KEIR RADNEDGE REPORTING —- The cash row prompting a players’ strike which halted the resumption of league action in Argentina last weekend has apparently been resolved.

The issue at the heart of the stand-off had been the end of the Futbol Para Todos TV rights deal through which clubs had been supposed to pay down their debts. Very few did, leaving some players claiming to be owed up to six months in back pay and bonuses.

An ensuing row led to Argentina being placed at risk of being suspended by world federation FIFA which would have jeopardised their World Cup qualifying campaign.

Mauricio Macri . . . ordered an end to FPT programme

President Mauricio Macri’s government had promised $305m to pay up the remaining two years of the contract but the players’ union complained that this would not cover the debts.

Further cash has now been forthcoming from Tele Red Imagen, a subsidiary of the powerful Clarin media group ($47m) and new championship sponsor Axion Energy ($10m).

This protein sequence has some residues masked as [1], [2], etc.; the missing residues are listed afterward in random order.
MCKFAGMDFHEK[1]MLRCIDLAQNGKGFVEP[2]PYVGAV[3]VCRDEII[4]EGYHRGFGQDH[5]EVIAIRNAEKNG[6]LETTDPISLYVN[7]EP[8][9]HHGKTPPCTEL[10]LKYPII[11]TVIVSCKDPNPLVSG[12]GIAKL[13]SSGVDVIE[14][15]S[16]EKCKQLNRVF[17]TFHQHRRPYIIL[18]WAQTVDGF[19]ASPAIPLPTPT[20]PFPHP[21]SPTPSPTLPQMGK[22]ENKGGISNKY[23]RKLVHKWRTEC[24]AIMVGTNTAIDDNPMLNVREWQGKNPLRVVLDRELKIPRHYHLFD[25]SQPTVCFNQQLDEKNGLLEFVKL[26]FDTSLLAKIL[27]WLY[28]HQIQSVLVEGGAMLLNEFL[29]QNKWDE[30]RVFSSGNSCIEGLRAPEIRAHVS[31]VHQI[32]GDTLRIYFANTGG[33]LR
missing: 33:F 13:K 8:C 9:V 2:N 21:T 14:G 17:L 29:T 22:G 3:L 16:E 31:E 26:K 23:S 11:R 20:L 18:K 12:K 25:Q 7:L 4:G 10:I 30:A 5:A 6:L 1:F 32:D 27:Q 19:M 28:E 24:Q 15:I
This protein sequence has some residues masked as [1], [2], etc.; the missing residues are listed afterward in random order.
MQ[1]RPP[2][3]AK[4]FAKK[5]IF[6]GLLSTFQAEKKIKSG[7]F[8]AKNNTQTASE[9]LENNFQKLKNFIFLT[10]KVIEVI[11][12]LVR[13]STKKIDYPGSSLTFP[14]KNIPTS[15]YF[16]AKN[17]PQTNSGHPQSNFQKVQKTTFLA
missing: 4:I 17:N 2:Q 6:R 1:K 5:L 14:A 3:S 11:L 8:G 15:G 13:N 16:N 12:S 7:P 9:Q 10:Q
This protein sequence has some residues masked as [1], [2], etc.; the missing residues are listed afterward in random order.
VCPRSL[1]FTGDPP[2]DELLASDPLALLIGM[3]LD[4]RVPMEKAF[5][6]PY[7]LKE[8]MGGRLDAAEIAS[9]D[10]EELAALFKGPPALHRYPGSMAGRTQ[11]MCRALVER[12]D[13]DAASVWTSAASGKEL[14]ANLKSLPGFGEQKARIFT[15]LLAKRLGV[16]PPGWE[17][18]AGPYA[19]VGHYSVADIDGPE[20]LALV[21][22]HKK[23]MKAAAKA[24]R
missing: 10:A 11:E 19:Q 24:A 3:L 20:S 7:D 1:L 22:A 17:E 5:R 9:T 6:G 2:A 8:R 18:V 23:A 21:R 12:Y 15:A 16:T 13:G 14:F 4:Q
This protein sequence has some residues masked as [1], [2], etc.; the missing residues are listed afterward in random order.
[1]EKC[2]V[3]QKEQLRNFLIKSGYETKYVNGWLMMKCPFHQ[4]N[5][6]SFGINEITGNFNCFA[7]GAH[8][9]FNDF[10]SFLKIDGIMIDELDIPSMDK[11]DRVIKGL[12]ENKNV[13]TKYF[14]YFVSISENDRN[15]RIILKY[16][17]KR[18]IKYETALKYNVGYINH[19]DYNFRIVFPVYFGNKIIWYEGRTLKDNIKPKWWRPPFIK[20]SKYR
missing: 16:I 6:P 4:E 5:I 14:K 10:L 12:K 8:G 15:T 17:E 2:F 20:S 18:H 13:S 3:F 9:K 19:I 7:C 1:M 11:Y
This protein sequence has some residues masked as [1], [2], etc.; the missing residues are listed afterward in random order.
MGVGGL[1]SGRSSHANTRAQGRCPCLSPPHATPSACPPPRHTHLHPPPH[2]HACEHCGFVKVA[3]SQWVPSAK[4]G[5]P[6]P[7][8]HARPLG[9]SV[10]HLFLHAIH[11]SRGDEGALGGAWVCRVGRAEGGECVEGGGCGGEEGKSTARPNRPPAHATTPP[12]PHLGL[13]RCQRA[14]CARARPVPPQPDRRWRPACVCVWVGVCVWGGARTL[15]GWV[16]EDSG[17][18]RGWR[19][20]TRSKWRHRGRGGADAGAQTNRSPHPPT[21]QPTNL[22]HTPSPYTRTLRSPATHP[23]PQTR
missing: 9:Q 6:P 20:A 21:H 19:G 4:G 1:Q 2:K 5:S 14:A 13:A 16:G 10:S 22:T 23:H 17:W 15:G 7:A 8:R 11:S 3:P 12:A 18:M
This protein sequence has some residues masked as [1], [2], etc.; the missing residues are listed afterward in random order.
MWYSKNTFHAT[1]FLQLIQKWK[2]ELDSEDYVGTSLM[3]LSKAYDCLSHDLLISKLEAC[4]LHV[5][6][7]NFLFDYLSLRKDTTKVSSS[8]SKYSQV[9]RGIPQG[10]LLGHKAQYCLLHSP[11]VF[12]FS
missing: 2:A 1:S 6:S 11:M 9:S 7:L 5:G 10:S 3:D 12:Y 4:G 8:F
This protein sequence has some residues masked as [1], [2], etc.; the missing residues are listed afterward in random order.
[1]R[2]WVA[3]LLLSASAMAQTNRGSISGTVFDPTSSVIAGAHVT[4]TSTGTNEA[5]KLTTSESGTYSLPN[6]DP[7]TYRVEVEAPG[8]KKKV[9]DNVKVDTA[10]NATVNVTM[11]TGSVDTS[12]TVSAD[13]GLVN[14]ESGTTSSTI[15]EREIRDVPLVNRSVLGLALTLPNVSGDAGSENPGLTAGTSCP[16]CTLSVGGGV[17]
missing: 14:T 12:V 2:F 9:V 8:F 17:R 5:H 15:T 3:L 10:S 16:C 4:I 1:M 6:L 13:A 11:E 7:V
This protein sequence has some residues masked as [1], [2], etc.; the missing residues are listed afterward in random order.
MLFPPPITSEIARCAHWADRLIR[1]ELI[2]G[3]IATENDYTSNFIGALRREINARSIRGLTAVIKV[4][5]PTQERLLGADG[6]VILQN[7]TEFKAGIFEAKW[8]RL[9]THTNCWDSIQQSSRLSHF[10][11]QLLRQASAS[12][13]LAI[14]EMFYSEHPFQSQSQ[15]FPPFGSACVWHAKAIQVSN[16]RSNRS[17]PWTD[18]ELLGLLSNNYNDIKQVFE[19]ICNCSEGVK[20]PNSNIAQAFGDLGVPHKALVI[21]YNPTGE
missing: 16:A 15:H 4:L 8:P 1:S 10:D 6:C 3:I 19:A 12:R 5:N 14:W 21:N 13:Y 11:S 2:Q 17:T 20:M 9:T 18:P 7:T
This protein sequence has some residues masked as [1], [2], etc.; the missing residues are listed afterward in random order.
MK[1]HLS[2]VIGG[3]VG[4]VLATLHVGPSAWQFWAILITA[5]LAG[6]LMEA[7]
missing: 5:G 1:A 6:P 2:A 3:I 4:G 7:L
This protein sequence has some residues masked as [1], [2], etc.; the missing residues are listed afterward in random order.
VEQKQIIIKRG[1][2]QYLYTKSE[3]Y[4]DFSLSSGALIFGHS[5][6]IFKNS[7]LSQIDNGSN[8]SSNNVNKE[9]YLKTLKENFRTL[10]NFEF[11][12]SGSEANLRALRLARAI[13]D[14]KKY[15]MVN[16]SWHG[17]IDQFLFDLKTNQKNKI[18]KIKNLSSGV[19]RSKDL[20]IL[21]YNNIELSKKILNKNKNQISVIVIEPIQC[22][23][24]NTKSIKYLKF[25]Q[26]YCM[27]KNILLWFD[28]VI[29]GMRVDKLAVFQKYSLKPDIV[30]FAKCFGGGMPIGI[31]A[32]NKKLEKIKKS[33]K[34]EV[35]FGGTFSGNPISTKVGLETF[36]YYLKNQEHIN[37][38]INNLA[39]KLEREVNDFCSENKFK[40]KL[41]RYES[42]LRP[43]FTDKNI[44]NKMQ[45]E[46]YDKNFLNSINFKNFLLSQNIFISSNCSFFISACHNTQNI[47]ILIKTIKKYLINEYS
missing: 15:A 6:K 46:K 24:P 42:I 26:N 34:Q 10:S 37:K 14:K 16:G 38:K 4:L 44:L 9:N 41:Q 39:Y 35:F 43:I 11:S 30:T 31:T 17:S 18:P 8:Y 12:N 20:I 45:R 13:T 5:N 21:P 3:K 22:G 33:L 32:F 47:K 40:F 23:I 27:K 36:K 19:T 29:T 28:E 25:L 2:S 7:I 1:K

The players’ union was expected to approve formal ratification of the offer through the normalisation commission which, at the behest of FIFA and South American confedEration CONMEBOL, is running the AFA after it became politically paralysed.

Union leader Sergio Marchi said: “There is a now flow of funds to meet our members’ contracts. As long as the disbursements are enforced, we will lift the strike.”

Normalisation president Armando Perez said: “It’s 90pc certain we will have a return of footyball.”

The $57m will be split $43.5m for players and $13.5m to pay up employer contributions to the union. In addition, the union and AFA have agreed a new payment settlement by which the AFA will not permit pay delays ofmore than two months.

It is hoped that AFA elections can finally be held next month which will help avoid the risk of an international suspension for Argentina. Claudio Tapia, president of Central Barracas, is favourite to win the presidency.